(HealthDay News) – From 2009–2010, compared with 1999–2000, individuals with mental illnesses were more likely to have public insurance and less likely to have private insurance, according to research published in the October issue of Health Affairs.
Kathleen Rowan, of the University of Minnesota in Minneapolis, and colleagues analyzed data from the Integrated Health Interview Series to examine patterns of insurance coverage and cost barriers to care for those with mental health problems.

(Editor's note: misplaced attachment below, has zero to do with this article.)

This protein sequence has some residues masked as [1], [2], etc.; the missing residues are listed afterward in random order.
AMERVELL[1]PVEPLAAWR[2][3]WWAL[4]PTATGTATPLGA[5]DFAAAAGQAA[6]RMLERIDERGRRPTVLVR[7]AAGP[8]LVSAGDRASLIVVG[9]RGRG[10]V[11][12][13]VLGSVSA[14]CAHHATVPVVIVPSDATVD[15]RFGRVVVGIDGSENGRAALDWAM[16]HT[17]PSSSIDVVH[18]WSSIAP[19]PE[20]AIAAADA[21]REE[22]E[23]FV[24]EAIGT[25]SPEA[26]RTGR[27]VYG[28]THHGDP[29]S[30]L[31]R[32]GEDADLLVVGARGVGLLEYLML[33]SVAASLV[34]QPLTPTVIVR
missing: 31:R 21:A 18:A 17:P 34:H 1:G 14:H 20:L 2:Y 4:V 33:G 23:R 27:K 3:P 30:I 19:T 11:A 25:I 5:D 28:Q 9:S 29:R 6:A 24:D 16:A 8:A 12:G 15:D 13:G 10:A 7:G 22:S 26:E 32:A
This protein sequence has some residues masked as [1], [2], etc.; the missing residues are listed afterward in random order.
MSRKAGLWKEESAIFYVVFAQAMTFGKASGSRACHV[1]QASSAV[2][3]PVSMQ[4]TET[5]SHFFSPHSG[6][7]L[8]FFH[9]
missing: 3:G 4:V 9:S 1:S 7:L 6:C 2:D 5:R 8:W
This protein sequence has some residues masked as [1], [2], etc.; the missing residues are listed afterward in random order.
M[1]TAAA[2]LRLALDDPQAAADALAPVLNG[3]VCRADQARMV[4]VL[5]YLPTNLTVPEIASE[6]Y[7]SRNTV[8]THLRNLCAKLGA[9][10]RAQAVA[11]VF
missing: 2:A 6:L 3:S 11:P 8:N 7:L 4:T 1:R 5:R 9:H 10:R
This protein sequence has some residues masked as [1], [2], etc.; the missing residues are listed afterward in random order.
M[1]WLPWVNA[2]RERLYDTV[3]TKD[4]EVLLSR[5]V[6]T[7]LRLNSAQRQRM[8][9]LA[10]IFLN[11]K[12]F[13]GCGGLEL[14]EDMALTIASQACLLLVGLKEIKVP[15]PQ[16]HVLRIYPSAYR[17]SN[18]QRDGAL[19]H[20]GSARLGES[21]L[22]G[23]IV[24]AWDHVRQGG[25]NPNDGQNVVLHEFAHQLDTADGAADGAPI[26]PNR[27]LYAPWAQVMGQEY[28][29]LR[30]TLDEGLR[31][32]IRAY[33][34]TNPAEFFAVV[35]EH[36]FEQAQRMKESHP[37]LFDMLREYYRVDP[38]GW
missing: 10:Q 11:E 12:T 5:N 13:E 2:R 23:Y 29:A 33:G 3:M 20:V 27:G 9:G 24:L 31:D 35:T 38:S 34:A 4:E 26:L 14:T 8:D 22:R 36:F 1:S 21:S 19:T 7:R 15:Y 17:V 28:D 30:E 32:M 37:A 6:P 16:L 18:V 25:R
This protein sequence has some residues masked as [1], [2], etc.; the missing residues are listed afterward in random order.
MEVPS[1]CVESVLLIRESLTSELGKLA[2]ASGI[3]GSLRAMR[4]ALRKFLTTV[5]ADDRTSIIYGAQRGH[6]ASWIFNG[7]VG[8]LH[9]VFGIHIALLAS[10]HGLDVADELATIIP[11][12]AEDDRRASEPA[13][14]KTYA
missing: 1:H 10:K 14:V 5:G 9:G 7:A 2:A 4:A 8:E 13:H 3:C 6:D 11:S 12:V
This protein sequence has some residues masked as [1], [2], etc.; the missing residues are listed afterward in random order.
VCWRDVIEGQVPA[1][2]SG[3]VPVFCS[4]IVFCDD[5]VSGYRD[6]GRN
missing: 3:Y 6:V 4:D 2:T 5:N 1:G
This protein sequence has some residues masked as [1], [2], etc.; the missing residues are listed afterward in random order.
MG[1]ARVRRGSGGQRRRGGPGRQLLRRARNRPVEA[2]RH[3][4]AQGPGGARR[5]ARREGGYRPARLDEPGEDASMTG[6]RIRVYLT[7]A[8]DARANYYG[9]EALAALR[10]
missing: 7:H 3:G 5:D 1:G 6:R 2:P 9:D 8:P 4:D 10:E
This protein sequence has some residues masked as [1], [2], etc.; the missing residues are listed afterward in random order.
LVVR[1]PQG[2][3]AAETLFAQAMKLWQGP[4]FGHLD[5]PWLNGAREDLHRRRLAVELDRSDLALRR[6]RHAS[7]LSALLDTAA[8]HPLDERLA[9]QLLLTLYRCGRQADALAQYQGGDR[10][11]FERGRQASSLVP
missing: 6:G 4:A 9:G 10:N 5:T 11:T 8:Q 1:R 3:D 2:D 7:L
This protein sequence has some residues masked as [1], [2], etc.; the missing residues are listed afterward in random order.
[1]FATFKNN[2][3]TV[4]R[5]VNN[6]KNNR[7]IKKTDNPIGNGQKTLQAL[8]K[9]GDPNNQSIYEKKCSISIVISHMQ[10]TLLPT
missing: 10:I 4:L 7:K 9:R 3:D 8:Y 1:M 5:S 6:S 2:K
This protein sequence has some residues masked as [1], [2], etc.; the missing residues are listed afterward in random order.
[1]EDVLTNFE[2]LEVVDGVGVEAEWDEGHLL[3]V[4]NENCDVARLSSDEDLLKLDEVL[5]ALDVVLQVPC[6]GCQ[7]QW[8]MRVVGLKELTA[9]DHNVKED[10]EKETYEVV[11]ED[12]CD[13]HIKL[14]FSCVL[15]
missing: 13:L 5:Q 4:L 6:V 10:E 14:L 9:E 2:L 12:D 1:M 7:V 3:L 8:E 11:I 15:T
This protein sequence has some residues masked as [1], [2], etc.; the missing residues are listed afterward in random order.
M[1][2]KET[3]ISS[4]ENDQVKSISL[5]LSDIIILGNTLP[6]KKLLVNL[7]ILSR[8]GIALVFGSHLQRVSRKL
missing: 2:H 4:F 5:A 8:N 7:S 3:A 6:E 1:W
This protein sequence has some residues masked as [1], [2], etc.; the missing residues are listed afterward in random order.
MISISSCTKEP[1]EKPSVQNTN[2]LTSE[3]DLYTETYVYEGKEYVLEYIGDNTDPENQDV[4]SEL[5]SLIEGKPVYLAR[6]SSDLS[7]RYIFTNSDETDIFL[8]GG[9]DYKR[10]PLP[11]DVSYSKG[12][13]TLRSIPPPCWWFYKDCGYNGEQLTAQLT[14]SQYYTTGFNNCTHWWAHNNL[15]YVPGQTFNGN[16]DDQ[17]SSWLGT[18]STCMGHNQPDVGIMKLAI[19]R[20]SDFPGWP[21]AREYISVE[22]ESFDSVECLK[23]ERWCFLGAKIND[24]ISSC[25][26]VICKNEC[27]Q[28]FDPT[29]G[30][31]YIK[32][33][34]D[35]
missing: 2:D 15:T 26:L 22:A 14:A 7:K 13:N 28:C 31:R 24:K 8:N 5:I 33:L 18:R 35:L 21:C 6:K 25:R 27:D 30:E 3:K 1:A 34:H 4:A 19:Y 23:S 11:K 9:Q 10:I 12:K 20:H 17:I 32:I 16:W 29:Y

The researchers found that, in 2009–2010, individuals with mental health conditions were more likely to have public insurance and less likely to have private insurance compared with 1999–2000. For those with serious mental illnesses, cost barriers to care increased for the uninsured and the privately insured.
“Our results speak to the importance of public insurance in covering care for people with mental illnesses,” the authors write.